Many years ago author Brennan Manning spent two years living with a monastic community known as the Little Brothers of Jesus. The Little Brothers model their days on what they call the "hidden life" of Jesus, the many years he spent in obscurity devoted to manual labor and prayer before launching his public ministry. Manning spent his time shoveling manure, washing dishes, and mediating on Scriptures, among other things
The formative experience taught Manning that it's true transparency that we Christians must achieve in order to be a community of people who will live under the sway of the Spirit, "men and women who would be human torches aglow with the fire of love for Christ, prophets and lovers ignited with the flaming Spirit of the living God." But such transparency is foolish in the eyes of the world, as it involves reorienting our lives around the Gospel and ignoring the siren calls of pleasure, power, and security.
His latest book (a revision of one of his earliest books), THE IMPORTANCE OF BEING FOOLISH, is a primer in just such foolishness, and in classic Manning form it doesn't pull any punches. It's prophecy in three parts: The Way We Live, The Mind of Christ, and The Power of the Cross. Throughout he preaches against superficial forms of the faith and rallies believers around Christ's love. He weaves together scripture and stories of the many people he's rubbed shoulders with throughout his life to great effect:
"I have often seen Jesus Christ's delight over repentant sinners brought to life in the fellowship of Alcoholics Anonymous. The birthday celebrations marking the anniversary of an alcoholic's first, third, eighth, or twentieth year of sobriety resound with the merriment of the prodigal's return.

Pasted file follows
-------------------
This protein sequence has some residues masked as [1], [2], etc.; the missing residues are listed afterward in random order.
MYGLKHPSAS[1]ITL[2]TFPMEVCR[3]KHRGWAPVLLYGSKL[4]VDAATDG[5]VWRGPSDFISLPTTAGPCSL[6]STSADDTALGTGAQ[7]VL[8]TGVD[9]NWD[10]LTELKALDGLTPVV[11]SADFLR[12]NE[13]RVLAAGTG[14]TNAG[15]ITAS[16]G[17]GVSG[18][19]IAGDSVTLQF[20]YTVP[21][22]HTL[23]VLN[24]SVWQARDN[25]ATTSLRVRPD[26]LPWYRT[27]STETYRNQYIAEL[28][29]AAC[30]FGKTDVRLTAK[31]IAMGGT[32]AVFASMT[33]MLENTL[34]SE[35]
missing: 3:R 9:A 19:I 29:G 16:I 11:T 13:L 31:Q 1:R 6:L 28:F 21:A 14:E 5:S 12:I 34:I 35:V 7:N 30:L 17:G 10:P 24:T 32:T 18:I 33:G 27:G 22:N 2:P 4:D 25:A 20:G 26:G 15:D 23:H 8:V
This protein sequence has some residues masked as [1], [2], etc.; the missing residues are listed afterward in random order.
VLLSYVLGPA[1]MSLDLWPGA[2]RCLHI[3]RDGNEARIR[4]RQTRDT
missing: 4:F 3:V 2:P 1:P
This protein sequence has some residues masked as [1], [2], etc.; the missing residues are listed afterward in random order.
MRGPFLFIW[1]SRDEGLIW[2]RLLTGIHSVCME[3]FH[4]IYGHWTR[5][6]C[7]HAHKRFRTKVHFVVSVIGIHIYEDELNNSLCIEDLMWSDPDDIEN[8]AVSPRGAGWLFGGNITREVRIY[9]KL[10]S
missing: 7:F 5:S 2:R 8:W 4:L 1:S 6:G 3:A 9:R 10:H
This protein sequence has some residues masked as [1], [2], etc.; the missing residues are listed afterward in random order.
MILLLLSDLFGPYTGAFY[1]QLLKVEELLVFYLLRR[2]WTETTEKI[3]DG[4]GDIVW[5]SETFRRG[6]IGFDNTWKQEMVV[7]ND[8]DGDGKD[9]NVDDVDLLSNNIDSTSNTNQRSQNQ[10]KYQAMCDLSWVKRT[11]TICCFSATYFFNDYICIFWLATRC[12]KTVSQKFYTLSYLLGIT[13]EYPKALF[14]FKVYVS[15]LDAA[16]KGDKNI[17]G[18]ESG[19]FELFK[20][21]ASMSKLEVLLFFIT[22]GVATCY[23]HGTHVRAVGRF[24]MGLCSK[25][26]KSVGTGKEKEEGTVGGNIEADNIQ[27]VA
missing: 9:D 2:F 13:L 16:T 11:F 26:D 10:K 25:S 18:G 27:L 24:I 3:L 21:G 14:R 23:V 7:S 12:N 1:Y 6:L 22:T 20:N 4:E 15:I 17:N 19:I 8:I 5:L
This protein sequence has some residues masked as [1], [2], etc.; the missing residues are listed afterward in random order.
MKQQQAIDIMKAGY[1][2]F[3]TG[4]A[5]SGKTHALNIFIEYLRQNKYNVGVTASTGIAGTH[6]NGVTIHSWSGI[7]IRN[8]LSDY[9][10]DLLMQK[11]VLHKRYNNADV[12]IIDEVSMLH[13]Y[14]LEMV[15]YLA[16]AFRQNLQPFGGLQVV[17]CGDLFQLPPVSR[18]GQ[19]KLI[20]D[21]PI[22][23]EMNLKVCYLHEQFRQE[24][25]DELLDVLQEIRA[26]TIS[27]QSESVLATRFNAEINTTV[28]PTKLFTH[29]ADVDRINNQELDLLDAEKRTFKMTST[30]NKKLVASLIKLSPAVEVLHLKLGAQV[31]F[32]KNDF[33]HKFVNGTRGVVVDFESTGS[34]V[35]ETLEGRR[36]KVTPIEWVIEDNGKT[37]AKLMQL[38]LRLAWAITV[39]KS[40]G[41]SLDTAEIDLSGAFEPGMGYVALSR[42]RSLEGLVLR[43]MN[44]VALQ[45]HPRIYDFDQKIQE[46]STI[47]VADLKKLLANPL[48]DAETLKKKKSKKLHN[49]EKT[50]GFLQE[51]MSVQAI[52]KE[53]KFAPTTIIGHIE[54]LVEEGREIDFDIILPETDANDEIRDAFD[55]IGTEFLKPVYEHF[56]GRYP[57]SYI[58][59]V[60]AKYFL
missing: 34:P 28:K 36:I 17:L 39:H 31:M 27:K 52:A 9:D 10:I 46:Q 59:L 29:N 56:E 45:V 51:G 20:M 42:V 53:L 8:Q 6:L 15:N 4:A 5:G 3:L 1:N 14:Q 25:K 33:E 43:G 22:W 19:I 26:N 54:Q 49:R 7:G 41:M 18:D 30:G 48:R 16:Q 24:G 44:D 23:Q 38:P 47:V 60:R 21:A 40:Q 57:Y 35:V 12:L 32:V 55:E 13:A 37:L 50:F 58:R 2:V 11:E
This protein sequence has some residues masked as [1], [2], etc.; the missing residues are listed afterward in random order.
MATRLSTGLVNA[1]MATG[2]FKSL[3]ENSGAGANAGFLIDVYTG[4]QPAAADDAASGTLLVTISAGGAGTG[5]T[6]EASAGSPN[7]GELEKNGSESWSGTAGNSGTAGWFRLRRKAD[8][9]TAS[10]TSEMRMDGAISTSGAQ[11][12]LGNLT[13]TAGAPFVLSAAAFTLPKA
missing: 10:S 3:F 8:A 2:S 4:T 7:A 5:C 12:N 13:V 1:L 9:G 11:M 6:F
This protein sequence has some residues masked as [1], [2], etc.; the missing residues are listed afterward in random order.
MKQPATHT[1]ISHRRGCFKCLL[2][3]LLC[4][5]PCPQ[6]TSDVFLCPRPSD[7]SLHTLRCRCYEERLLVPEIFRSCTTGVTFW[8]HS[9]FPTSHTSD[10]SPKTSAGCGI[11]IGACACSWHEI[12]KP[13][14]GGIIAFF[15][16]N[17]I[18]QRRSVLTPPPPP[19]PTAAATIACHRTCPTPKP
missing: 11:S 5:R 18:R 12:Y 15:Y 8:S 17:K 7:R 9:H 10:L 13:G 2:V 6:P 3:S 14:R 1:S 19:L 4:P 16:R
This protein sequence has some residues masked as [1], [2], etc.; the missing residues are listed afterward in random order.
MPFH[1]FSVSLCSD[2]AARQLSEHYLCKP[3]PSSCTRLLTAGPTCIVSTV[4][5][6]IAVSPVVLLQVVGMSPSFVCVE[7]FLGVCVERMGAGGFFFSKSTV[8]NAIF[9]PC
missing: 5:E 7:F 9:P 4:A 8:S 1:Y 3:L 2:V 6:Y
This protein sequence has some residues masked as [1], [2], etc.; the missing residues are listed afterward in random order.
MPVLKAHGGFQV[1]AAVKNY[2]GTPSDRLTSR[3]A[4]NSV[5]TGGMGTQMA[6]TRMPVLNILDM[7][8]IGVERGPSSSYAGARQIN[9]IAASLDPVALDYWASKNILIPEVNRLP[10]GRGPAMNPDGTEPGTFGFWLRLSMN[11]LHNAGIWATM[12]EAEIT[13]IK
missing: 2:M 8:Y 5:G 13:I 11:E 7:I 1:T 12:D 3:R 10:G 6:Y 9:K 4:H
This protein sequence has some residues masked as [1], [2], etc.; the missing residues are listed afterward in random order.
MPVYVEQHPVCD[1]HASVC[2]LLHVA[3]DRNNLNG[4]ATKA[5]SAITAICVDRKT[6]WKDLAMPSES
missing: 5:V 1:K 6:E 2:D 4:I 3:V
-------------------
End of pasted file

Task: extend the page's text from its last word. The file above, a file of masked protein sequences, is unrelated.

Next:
An old broken man name Phil with three teeth in his mouth lived as a drunk on the streets for twenty years. Now he walks to the podium in a packed and quiet room. It's his first birthday. Nobody thought he'd make it. He starts to speak about once being lost and now being found. He suddenly chokes up and turns his back to the audience. A standing ovation starts. Men and women storm the podium. They kiss Phil on the lips, cheek, neck, and shoulders.
Christ's compassion is illuminated with astonishing clarity at the dinner given in the house of Simon the leper (Mark 14:3-9). Some of the guests become infuriated when a woman breaks an alabaster jar of precious perfume and begins pouring it over Jesus's head. 'Leave her alone,' Jesus commands. 'Why are you bothering her?' He is so deeply moved by the women's kindness that he wants it recounted and retold all over the world. 'Write this down!' he tells them. 'Until the end of time I want you to know how deeply this woman's love has affected me.'
This statement is the long pent-up explosion of a love that can express itself at last, the secret of a heart pouring itself out. Jesus not only defends the woman's action but affirms her worth and acknowledges that he has been profoundly moved by her kindness. When we see the Master Forgive the prostitute and nullify all her sins because of her great love (Luke 7:47), we glimpse God's joy in finding us again; we discover that this joy is capable of submerging all the evil we can commit. We can finally stop wondering about the past, the extent of our guilt, and limits of God's love and mercy."
Those who are familiar with Manning's classic work THE RAGAMUFFIN GOSPEL will find themselves treading some familiar ground here. In the updating and revision process, some stories from that well-known (and well-loved) treatise on grace have been worked into this book. But the deja vu is quickly surmounted by Manning's clear-eyed, earnest plea for Christians to give themselves over entirely to Christ's love and all of its ramifications for their lives. Don't read this book if you don't want to be challenged.
"The Little Brothers learn to disentangle essentials from nonessentials and to realize that this particular way of life is simply an exterior consequence of an immense, passionate, and uncompromising love for the person of Jesus," he writes. "To live among the poorest and most abandoned of peoples as a manual laborer without clerical garb, to pass days and weeks in the desert in the gratuitous praise of God, to communicate through friendship values that cannot be communicated through preaching, satisfies not a desire for novelty but a compulsion of love. Some may call it foolish. I call it true wisdom from the God of Love."
Reviewed by Lisa Ann Cockrel on June 28, 2005